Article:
A new study has found that survival in cancer patients is influenced by the quality of life.
Angelina Tan, Mayo Clinic cancer researcher and the lead author of the study suggests that quality of life is an independent factor in survival.
"Quality of life appears to affect the survival of cancer patients," said Tan.
"If physicians can identify patients who are not doing well, they will be able to intervene and, we hope, improve not only their patients' sense of well-being, but also their length of life," she added.
For the analysis, the researchers compared overall survival with responses from 3,704 patients to one question "On a scale of 0 to 10, how would you rate your quality of life?"
Patients had a variety of cancer types, and the question was asked during their participation in one of 24 different NCCTG clinical trials. The results were then converted to a 100-point scale.
After dividing the patients by the median score of 83, the findings showed 6.1 months increased survival time for those with scores greater than or equal to 83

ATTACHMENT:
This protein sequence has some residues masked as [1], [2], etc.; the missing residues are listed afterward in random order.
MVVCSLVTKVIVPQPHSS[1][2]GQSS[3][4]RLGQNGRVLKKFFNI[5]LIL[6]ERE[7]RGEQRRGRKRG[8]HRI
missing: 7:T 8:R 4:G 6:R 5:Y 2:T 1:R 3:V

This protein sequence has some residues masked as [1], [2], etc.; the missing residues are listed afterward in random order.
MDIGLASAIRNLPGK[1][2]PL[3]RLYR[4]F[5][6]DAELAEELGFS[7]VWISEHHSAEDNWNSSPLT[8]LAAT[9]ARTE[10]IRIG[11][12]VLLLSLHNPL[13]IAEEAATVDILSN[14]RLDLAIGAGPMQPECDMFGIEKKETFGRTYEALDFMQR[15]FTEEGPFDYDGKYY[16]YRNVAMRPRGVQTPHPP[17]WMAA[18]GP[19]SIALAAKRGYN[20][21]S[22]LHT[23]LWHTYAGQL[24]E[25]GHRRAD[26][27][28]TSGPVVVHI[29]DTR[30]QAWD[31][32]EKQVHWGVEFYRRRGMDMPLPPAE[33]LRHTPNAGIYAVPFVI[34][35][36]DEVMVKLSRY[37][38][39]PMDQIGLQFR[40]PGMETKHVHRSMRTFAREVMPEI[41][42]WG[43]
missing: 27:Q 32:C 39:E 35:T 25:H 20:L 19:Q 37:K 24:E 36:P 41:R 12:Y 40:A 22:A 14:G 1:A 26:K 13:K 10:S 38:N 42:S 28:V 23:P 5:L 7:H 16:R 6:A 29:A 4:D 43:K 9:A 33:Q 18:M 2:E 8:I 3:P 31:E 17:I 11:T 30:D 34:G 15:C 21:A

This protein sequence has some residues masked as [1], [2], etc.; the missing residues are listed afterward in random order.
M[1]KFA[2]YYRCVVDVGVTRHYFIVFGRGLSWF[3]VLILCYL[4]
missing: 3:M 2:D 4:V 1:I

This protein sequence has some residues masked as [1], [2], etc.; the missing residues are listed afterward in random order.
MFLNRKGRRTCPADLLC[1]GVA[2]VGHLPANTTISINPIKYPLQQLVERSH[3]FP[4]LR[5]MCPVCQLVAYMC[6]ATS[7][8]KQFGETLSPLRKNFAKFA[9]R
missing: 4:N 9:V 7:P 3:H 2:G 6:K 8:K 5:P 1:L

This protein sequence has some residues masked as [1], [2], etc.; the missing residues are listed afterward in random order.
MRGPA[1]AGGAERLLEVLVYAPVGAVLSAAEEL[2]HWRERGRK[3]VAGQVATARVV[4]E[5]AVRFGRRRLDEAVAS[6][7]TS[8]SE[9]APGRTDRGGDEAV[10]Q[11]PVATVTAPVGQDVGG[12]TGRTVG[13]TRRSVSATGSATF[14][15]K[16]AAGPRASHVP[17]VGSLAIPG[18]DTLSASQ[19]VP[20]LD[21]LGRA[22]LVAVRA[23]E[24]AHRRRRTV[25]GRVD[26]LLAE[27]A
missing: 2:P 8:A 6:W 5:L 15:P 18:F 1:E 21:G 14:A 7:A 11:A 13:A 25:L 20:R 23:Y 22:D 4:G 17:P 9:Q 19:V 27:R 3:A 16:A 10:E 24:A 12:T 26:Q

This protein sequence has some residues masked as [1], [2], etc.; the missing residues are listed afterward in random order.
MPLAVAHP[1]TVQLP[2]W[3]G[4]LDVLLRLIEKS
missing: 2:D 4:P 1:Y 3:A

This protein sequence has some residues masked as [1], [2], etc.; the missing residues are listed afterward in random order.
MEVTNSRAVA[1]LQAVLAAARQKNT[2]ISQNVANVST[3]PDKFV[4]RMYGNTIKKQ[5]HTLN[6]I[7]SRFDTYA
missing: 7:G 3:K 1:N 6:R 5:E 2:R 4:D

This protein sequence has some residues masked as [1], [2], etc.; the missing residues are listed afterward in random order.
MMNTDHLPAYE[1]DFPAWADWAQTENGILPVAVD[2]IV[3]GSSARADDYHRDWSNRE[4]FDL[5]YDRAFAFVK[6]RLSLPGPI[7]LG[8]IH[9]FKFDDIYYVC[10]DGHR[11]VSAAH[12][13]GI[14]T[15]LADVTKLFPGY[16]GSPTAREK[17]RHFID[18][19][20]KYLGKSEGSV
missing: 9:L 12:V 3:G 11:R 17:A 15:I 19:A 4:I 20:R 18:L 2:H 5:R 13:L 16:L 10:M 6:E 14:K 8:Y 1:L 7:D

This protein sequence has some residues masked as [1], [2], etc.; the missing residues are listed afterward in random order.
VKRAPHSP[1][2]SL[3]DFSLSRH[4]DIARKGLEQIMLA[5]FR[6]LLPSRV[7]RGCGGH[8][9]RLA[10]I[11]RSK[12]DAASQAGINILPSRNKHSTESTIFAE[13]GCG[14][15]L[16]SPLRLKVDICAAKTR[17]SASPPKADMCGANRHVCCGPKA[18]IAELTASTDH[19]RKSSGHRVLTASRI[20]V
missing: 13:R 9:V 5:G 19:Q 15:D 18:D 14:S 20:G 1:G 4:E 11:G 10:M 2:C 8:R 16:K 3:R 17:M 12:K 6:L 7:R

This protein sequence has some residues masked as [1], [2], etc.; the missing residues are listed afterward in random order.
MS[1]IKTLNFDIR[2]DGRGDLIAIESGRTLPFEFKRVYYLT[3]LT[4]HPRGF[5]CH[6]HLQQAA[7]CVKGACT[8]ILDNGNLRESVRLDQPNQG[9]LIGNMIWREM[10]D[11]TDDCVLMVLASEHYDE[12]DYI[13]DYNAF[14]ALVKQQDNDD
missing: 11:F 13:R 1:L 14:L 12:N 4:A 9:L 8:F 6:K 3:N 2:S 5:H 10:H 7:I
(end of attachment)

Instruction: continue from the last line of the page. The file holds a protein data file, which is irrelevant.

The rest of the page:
The investigators also divided the group into those with scores of more than 50 and 50 or less, defining those in the 50 or less category as having clinically deficient quality of life.
The results were even more striking, it showed an increased survival of 7.5 months for the non-clinically deficient patients.
The investigators insisted that these numbers were independent of performance status, a traditionally used survival prediction method evaluating a patient's ambulatory status.
"Quality of life research is a priority at Mayo," said Jeff Sloan, Ph.D., a cancer researcher at Mayo and the study's primary investigator.
"While doctors know that a patient's quality of life is important, these studies show that measuring it is necessary and can predict how patients will do," he added.
"If quality of life deficits can be identified routinely in clinical practice, it will help patients," said Tan.
"Physicians can address the issues leading to a decrease in quality of life, and ideally these interventions will extend survival," she added.
The study was released May 15 as part of the 44th Annual Meeting of the American Society of Clinical Oncology (ASCO).